What is the best kind of birth control for a woman with lupus to use?
For a woman with lupus, the very personal choice of which birth control method to use is complicated by the fact that one of the main options—birth control pills (oral contraception)—usually contain female hormones that many experts long believed could trigger or worsen lupus. The experts are thinking differently about this now, so a woman with lupus should talk things over with her doctor. Birth control options that present the usual risks and benefits for people with lupus include barrier methods of contraception (condom, diaphragm, IUD).

Reviewer: H. Michael Belmont, M.D.
Spring 2006

The Latest on Lupus Research, Treatment and Pregnancy

By Jill Buyon, MD
Hospital for Special Surgery, New York, NY

Is it OK for women with lupus to become pregnant?
Most women with lupus do well during pregnancy, giving birth to full-term babies with no complications. It's best to be in remission for at least six months prior to getting pregnant. Although some physicians believe that lupus symptoms get worse during pregnancy, not all studies show this. Disease flares, even if they are more frequent, usually are mild. There are some risks, however, including premature birth and fast-developing high blood pressure (pre-eclampsia), so careful monitoring is key. In terms of lupus medicines, women should continue to take what they've been prescribed unless the doctor instructs them on specific changes.

Is the risk of miscarriage higher in women with lupus?
Women with lupus who test positive for antiphospholipid antibodies in their blood often are at increased risk for miscarriage, particularly in the second trimester. In some cases, especially if there have been previous miscarriages or blood clots, doctors recommend that a woman immediately start taking heparin or other blood thinners once she determines she is pregnant. This has been shown to notably increase the chances for a full-term birth.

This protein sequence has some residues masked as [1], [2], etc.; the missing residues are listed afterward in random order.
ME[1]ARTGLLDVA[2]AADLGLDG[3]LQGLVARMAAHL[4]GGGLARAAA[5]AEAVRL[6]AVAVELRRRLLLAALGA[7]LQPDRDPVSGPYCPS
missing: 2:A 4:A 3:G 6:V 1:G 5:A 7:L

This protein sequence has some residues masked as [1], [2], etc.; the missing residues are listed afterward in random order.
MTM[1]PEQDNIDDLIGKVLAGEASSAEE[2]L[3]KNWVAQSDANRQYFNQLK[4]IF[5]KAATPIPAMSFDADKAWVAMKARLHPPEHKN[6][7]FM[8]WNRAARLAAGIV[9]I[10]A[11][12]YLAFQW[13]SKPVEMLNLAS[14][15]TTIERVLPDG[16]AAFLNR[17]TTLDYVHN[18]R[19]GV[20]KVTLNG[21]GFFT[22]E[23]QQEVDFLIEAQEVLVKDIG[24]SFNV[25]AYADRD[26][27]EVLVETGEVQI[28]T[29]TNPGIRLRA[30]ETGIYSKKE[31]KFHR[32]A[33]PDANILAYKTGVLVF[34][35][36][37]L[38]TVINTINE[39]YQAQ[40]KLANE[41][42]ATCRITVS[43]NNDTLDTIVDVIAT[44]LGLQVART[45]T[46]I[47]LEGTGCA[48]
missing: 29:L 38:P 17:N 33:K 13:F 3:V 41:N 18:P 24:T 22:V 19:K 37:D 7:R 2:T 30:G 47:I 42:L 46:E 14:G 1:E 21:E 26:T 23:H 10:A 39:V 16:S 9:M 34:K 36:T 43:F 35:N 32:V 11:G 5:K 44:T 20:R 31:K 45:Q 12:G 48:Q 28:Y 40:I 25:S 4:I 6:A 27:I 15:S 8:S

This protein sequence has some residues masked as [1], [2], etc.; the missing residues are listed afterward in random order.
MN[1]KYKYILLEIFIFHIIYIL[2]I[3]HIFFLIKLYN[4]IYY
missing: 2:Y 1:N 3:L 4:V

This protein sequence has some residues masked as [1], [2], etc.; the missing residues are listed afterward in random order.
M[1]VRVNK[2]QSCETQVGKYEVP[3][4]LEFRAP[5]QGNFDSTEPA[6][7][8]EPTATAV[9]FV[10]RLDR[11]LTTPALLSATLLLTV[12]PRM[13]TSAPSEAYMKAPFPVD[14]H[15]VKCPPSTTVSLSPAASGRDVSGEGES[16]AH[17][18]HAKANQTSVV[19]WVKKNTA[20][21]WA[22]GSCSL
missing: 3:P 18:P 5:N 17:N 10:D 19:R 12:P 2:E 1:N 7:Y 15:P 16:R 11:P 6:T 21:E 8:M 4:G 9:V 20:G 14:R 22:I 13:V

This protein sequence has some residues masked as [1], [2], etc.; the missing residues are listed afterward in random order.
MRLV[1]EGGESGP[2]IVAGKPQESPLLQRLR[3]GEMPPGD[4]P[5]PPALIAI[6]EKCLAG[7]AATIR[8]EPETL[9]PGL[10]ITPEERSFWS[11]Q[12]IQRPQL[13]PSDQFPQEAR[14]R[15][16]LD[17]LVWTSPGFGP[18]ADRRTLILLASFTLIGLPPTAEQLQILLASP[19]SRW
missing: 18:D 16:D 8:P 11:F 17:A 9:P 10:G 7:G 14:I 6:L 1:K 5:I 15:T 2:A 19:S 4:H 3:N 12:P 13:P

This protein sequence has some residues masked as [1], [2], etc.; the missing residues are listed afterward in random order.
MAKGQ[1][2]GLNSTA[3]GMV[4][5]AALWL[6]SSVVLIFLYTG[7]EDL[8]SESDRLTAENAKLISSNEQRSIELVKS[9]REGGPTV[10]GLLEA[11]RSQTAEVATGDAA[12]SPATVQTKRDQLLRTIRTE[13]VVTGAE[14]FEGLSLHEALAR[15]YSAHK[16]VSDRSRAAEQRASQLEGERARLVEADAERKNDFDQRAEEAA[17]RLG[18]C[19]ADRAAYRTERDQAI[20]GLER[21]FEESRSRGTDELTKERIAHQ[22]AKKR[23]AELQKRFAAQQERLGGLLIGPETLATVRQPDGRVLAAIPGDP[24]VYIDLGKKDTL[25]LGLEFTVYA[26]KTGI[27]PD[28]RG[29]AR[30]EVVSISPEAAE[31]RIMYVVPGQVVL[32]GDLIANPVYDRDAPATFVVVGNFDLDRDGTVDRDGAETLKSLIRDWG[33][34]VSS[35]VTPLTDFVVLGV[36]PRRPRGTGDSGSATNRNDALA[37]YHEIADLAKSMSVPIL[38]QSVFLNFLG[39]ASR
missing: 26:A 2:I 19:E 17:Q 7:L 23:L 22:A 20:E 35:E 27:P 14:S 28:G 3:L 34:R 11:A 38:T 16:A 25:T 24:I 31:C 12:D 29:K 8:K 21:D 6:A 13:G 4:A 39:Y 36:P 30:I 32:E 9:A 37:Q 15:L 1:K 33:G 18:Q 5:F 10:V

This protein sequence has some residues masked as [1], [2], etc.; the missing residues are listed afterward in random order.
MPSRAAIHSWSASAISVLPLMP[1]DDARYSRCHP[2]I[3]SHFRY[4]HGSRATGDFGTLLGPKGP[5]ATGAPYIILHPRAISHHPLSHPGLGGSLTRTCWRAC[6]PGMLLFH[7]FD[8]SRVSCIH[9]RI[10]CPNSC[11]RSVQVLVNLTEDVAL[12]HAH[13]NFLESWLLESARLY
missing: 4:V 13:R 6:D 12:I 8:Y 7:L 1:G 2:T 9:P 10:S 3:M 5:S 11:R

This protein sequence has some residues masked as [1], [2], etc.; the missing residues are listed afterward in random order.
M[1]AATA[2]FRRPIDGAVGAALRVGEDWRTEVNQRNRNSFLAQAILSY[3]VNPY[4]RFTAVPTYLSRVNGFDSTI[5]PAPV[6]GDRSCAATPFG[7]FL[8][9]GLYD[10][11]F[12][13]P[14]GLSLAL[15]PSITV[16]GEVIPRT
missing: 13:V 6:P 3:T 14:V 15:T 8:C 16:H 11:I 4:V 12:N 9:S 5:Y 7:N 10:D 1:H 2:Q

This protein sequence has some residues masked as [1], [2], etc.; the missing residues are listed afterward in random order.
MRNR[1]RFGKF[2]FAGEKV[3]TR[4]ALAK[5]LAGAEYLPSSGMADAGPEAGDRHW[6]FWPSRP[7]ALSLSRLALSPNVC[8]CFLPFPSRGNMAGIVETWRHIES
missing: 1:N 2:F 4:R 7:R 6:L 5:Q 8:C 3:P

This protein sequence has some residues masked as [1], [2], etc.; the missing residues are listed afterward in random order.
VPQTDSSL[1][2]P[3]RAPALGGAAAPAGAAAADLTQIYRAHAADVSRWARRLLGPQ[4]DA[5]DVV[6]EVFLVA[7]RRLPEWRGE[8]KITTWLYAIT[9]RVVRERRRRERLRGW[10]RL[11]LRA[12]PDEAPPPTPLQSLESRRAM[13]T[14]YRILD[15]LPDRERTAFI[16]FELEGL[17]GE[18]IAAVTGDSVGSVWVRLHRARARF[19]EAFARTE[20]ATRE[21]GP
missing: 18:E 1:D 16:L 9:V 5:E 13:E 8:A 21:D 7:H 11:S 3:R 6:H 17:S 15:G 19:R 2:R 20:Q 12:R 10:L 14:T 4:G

Are babies of mothers with lupus healthy?
In most cases, the answer is yes. The babies have no greater chance of birth defect or mental retardation than do children born to women without lupus. Up to half of all lupus pregnancies result in premature birth of the infant, but most problems can be successfully treated and the baby usually does well in the end. Also, a small percentage—about 2 percent—of babies will have a condition called neonatal lupus. This consists of either a permanent heart blockage in which the heart beats abnormally slowly, or a rash that usually disappears by the time the baby is 6 months old. In about one in five cases, heart problems in babies with neonatal lupus cause death. Most babies do well, however, although they need a pacemaker for life.

What are the primary areas of research in lupus?